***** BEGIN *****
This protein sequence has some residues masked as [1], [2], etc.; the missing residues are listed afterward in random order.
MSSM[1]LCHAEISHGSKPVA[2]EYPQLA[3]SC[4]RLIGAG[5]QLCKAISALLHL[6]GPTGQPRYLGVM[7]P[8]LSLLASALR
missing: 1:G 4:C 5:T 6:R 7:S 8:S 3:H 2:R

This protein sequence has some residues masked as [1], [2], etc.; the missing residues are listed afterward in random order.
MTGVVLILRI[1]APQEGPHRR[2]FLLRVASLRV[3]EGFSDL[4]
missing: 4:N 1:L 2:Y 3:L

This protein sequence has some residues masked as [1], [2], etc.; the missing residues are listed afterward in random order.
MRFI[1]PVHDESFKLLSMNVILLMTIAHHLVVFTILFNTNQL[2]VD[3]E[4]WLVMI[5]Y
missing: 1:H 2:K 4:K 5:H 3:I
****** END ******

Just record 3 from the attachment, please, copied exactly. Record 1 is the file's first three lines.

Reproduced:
This protein sequence has some residues masked as [1], [2], etc.; the missing residues are listed afterward in random order.
MRFI[1]PVHDESFKLLSMNVILLMTIAHHLVVFTILFNTNQL[2]VD[3]E[4]WLVMI[5]Y
missing: 1:H 2:K 4:K 5:H 3:I